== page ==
| turned on a’ pivot, like some seals seen
| fit present. One of this character
[Sir J. G. Wilkinson estimates to con
tain twenty pounds of gold. It con
husts of a massive ring of gold, beaiy
ing an oblong plinth of the same inet
|af, an inch in length, and more than
| half an inch in its greatest width — r
| On one side D ‘engraven the hieroglfy-
I phic name of Storns, the successor of
Amunopfi III.; the three others coti-
I tain, respectively, a scorpion, a croco
[ dile and a lion. •
A Handsome." Parlor Ornament
— Take-large pine burs, sprinkle grass
| seed of any kind in them and place
[them in pots of water. When the
burs arelSoaked a few days they close
|up in the. form of solid cones, then
| the little spears of green grass begin
| to emerge from the lamina;, forming
|an article of rare and simple beauty.
I TAKE this method of informing the
that I am ready to do any kind of work in
Imy line, such as repairing
I Clocks, Watches and Jewelry
[of all descriptions. J also guarantee to give
satisfaction or refund the money.
| P. P. GROW, Jr.,
1-ts. Greenville'G a.
WM. S. LAY/SON,
Wholesale and Retail dealer in
HARDWARE & VARIETIES,
Respectfully solicits the custom of the
people of Merriwetber county at his store
I in Greenville; where he will always lie found
ready to Srll upon the most accommoda£i«tg~
I Silks. Satins, Broadcloths, Homespuns, Domes
tics. coarse, fine and superfine Stuffs, Ho
siery, Shirt Bosoms in every style—
plain and fancy—Magic Ruffle,
Ribbons, Straw-goods, Hard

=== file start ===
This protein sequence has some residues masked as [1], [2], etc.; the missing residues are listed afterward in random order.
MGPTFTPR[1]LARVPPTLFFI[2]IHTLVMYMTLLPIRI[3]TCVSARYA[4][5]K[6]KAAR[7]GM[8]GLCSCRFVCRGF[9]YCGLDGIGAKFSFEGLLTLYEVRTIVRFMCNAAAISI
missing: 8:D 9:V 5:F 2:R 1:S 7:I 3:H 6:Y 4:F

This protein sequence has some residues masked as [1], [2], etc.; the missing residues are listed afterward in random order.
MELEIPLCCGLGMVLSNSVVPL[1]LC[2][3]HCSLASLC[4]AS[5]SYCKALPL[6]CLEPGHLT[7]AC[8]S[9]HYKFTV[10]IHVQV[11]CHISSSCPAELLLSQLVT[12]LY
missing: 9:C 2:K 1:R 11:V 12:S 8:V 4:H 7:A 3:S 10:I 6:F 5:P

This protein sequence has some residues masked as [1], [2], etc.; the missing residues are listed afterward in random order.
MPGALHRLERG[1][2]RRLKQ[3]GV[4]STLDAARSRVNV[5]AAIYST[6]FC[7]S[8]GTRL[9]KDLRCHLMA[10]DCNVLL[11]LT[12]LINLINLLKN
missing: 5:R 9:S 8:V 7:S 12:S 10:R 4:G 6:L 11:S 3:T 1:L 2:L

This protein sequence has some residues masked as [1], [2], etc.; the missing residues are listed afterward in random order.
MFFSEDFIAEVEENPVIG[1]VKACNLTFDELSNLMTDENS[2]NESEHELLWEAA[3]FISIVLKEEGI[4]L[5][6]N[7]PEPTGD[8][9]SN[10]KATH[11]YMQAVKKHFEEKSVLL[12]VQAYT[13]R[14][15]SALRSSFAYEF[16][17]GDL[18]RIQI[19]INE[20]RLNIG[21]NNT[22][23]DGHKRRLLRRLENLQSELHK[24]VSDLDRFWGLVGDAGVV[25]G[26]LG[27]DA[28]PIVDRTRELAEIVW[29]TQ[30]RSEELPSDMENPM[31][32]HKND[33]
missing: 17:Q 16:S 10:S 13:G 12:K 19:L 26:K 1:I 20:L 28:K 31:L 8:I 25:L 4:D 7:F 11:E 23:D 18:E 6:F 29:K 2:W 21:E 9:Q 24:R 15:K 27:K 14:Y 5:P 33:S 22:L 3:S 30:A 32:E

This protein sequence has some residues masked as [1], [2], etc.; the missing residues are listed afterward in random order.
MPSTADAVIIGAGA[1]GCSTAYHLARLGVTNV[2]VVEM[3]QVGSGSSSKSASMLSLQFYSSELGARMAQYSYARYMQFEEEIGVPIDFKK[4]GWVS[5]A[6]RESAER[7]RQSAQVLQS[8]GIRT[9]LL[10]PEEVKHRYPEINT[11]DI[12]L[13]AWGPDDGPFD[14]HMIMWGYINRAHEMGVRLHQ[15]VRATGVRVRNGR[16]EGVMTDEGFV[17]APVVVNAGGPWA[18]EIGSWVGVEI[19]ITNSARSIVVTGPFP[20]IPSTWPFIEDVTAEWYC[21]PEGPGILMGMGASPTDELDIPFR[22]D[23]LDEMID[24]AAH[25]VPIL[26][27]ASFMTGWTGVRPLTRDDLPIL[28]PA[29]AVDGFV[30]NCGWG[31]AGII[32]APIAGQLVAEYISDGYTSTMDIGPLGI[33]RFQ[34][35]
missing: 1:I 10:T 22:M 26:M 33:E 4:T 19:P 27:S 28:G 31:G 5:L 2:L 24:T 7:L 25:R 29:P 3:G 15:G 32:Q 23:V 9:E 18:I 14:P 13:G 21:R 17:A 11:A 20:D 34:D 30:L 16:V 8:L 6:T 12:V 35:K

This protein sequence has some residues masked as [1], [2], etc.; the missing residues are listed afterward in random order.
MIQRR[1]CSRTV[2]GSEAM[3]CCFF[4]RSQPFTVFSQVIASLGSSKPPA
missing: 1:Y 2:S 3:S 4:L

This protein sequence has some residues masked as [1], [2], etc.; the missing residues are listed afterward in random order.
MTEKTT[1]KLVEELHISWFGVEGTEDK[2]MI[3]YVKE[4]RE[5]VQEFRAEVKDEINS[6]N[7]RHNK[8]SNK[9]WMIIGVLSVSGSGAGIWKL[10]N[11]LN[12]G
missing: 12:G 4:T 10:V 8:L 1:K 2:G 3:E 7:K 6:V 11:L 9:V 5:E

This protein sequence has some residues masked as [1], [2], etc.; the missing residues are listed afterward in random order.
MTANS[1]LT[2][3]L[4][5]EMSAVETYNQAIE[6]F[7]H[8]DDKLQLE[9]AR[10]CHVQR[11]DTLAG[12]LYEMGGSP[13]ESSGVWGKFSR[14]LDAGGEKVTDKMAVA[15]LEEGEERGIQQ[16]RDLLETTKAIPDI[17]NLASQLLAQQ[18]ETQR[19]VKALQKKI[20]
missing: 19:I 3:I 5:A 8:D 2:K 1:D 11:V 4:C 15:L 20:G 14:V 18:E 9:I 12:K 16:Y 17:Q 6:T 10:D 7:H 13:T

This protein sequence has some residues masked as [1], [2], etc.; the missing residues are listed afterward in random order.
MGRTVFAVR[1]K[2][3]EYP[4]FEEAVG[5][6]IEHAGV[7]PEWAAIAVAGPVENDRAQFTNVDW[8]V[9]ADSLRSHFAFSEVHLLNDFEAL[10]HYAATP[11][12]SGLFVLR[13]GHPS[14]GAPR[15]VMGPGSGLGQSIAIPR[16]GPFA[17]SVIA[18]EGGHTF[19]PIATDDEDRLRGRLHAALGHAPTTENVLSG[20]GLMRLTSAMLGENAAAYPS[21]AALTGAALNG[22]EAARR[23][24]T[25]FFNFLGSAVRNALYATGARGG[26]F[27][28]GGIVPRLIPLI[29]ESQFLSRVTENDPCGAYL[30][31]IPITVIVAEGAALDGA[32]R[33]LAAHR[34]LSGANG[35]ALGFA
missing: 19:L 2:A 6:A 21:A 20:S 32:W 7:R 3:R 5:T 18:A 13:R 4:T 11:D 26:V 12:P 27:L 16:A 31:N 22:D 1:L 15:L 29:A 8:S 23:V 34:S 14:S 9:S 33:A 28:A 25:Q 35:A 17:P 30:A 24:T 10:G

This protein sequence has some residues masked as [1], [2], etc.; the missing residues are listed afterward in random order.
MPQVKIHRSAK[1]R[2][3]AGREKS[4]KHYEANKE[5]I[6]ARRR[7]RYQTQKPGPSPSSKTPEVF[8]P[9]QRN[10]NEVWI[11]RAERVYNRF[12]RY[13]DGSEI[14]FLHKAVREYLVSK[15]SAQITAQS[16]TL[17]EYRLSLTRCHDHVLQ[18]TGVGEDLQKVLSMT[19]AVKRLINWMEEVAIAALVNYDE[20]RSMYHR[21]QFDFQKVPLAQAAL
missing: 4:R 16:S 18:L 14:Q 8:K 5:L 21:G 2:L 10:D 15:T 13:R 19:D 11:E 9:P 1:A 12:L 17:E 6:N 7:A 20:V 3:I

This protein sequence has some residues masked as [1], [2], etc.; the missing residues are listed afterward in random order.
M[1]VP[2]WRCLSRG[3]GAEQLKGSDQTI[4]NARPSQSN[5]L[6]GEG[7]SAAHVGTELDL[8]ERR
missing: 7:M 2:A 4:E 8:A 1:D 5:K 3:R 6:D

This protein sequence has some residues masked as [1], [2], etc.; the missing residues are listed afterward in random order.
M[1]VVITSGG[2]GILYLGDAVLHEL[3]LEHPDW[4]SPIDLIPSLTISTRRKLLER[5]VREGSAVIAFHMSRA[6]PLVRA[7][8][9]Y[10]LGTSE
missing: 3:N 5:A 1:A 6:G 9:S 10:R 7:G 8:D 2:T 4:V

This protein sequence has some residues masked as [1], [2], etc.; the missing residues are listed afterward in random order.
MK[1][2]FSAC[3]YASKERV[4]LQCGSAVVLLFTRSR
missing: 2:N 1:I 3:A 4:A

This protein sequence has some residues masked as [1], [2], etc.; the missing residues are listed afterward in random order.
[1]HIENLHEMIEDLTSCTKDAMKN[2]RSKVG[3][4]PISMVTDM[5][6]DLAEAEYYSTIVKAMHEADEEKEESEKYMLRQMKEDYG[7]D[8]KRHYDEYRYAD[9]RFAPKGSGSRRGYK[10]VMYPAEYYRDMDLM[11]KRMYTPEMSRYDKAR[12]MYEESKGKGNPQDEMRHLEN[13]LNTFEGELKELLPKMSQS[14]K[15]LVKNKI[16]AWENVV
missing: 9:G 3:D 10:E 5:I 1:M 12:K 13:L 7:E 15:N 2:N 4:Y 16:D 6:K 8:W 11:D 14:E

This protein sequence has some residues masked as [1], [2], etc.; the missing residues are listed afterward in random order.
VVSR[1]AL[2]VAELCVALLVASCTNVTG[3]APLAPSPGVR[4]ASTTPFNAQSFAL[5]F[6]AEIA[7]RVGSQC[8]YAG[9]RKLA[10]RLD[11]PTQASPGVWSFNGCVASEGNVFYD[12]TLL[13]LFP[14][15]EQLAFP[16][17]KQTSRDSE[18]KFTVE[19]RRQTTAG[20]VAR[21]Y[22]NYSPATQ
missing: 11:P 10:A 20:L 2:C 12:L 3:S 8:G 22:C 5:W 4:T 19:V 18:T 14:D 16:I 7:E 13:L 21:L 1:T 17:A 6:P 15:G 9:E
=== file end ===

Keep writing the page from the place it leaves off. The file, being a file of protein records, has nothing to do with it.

ware, Axes, Hoes, Locks,
I Boots and Shoes,
I Harness, Books, Stationery,
I Perfumes and Fancy Articles—in
short everything from cent Piano
I to a SI,OOO bill of goods. Those who can
I not be pleased elsewhere will not he disappoint-
I ed in him ; therefore, visit him first, and so on
I your way rejoicing. 1-1 y
SIX set of Harness at a small advance above
cost, for sale by
I 1-ly ELLIS & SIMONTON.
A. H. FREEMAN,
fttimtnj at ssafar
I Will practice in the adjoining counties. Strict
attention given to all business.
OF every description on hand and printed to
order at the shortest notice at this office.
Justices of the Peace, Ordinaries, Sheriffs, and
others in want will please take due notice and
govern themselves accordingly.
Dealer in Staple and Fancy
CROCKERY & HARDWARE, "
Southeatt corner of Hie Square,
KELPS constartly on h-inrt a larg.- and care.
- fully selected stock of Goods suited to the
want® of the county, an examination of which
be most respectfully solicits from his liuly cus
tomers friends and t lie public generally.
I S 'Terms liberal ami adapted to the times.
A. 1). CRAVER,
llHur & %iquor Store,
. Ac., kc.
All of which he will sell at astonnd
ingly low prices. Call and buy or
look at others buying. I—ly.
R ceding 8Ioe«.
f > DOZ. No. 1 and 2 Seovil Hoes just re
ceired and for sale by
ELLIS it SIMONTON.
Jayi. 19, 1801. 1-ts
JOHN AY. PARK,
g'ttornnj lit £a&i,
Office, one door above Judge Warner’s.
/13] tfCTp <p GY £TO\ /ptj rp •
|i Mltft ii i
V LARGE and splendid lot of CHAIRS just
received and for sale very low for cash, at
the well known stand of
HUGH E. MALONE .
c-hs DR A. G. ULOVD~
Teeth set on plnfe from one to a full set. Pat
ronage respec fully solicited.
Ur’ All Work Warranted,
General Orders, No. I—Execu
' Adjutant General's Office, )
MjLLKpe(D , Dec. 271 h, iB6O f
I, The following Aot, ,! to organize the office
of Adjutant and Inspector General of the Slate
of Georgia,’’ is published for the government
of all concerned:
“To organize the office of Adjutant and In
spetor General of the Slate of Georgia.”
Sec. 1. Be il enacted, die., that the Comman
der-in-Chief, with ihe advice and consent of i».i
thirds of the Senate, shall appoint an oflic r to
lie called Adjutant and Inspector General, with
the rank of Colonel. The Adjutant and In
spectoilGeneral shall reside and keep his office